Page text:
The use of regularised block and grids start to appear in wall mounted vistas: of loopholes, of lovers, the metropolis and the fall, of beach houses and far views, of grasslands and medusas. ‘Promised land’ (1986) offers a vision resplendent of a far away country – the promised land abstracted to Tarax, Dales, Cottee’s, Blue Bow home deliveries of a Sparkling Fruity Flavour! box ends, the 32 Fl. Oz weight weighing the vision of the Australian landscape in the balance.

The most effective work uses the yellow colour of Schweppes boxes. In Monaro (1989), one of my favourite works in the exhibition the painted blocks of yellow wood with unreadable fragmented words on them become, from a distance, like the wafting waving dried grasses of the Monaro landscape around Gascoigne’s home. Liquid music of air and place.

“I like the gold of the Schweppes boxes. I think that gold is one of the classical colours. I don’t care if it has got Schweppes written all over it, people seem to think I care. I don’t care! I just like the black and yellow. When I started I had lots of off-cuts, little pieces too good to throw away. So I started joining them up in a sort of way, walking around them, adding a few more. I soon had a 6 x 4 foot panel. In the end I realised that I needed to have four panels to say what I wanted to say. As it grew so did I. I kept thinking of the Monaro grasslands, and I thought of David Campbell saying ‘the Monaro rolls on to the sea’.” 

Graeme Sullivan, Seeing Australia – Views of artists and art writers, Piper Press, Annandale, New South Wales, 1994, p. 19.

 

Summer swarm (1995) features small yellow blocks of wood an assemblage of yellow bees; Grassfest (1999, below) like a stand of yellow grass under the Australian sun; Metropolis (1999, below) collaged and patched road signs are worked together overlaying spaces and language. In Plenty (1986) yellow wood bricks mounted in panels are held in place with rusted metal nails. if you move close to the work the effect is immersive – every inflection of colour, grain of the wood, knot, nail hole, rub, scuff, daub of paint becomes evident. Every block is same but different, an almost transcendental experience.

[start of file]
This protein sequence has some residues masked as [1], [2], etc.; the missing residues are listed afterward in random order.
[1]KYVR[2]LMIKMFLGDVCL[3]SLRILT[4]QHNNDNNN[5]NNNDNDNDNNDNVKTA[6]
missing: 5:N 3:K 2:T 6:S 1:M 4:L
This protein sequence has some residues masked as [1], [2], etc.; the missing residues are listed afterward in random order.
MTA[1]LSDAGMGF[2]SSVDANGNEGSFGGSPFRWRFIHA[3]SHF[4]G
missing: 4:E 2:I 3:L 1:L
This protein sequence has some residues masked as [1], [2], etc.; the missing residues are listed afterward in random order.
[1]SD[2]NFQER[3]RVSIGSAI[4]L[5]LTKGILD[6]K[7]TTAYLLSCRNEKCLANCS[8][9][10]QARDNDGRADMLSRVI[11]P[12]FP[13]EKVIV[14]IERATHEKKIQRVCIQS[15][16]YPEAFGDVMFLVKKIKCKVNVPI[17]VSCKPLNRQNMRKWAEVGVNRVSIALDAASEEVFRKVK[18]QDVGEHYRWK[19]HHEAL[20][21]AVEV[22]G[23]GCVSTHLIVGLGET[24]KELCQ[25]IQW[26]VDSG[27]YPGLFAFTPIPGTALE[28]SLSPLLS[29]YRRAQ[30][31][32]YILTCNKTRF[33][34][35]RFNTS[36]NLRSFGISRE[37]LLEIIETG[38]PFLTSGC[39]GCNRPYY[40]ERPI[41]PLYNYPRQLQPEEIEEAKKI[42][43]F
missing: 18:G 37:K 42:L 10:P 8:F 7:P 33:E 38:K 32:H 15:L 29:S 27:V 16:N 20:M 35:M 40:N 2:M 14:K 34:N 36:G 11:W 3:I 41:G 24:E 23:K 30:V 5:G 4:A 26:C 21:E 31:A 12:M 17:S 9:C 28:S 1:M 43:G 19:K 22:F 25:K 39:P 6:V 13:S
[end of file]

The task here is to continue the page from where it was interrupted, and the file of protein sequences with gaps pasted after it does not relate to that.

In this work there is a refining of the essence of her vision of the world, a paring back of all extraneous elements but conversely an expansion in the energy of the work. A mature artist at the peak of their power.

In the ‘white’ work Star chart (1995) and Milky way (1995), heaven and earth reflect each other, the grids and patterns linked in a cosmic dance. But mostly air (1994-1995) the large installation that closes the exhibition confirms this dance, containing as it does white blocks of wood (invisible air) with a row of weathered wooden posts propped up against the gallery wall and animal spirits made of wooden blocks: faces with wings and ears, gasping for breath, white animals on a white background hovering between here and there, between heaven and earth.

This is a wonderful exhibition. Gascoigne rightly commands a place in the pantheon of Australian stars. She has left us with a legacy of music that evokes the rhythms, the air, the spaces and colours of our country. As she herself said,

“Look at what we have: Space, skies. You can never have too much of nothing.”

Nothing more, nothing less.

Dr Marcus Bunyan

.
Many thankx to the NGV for allowing me to publish the photographs in the posting. Please click on the photographs for a larger version of the image.

 

Rosalie Gascoigne. 'Cloister' 1977

Rosalie Gascoigne (1917-1999)
Cloister
1977
Mixed media

 

Joseph Cornell. 'Medici Princess' 1948

 

Joseph Cornell
Medici Princess
1948
Mixed media

 

Rosalie Gascoigne. 'Parrot morning' 1976

 

Rosalie Gascoigne (1917-1999)
Parrot morning
1976

 

Rosalie Gascoigne. 'Feathered chairs' 1978

 

Rosalie Gascoigne (1917-1999)
Feathered chairs
1978

 

Rosalie Gascoigne (1917-1999) 'The tea party' 1980

 

Rosalie Gascoigne (1917-1999)
The tea party
1980
Painted wood, celluloid, plastic, enamelled metal, feathers
82.0 x 35.0 x 190.0 cm
Gascoigne Family Collection, Canberra
© Rosalie Gascoigne Estate. Administered by VISCOPY, Australia